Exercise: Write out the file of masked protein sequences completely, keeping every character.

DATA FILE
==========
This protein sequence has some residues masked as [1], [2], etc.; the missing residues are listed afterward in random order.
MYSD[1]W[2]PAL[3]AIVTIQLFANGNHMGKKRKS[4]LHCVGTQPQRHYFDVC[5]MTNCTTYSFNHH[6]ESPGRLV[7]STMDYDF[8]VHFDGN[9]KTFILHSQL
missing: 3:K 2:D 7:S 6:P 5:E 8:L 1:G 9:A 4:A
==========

This protein sequence has some residues masked as [1], [2], etc.; the missing residues are listed afterward in random order.
MYSD[1]W[2]PAL[3]AIVTIQLFANGNHMGKKRKS[4]LHCVGTQPQRHYFDVC[5]MTNCTTYSFNHH[6]ESPGRLV[7]STMDYDF[8]VHFDGN[9]KTFILHSQL
missing: 3:K 2:D 7:S 6:P 5:E 8:L 1:G 9:A 4:A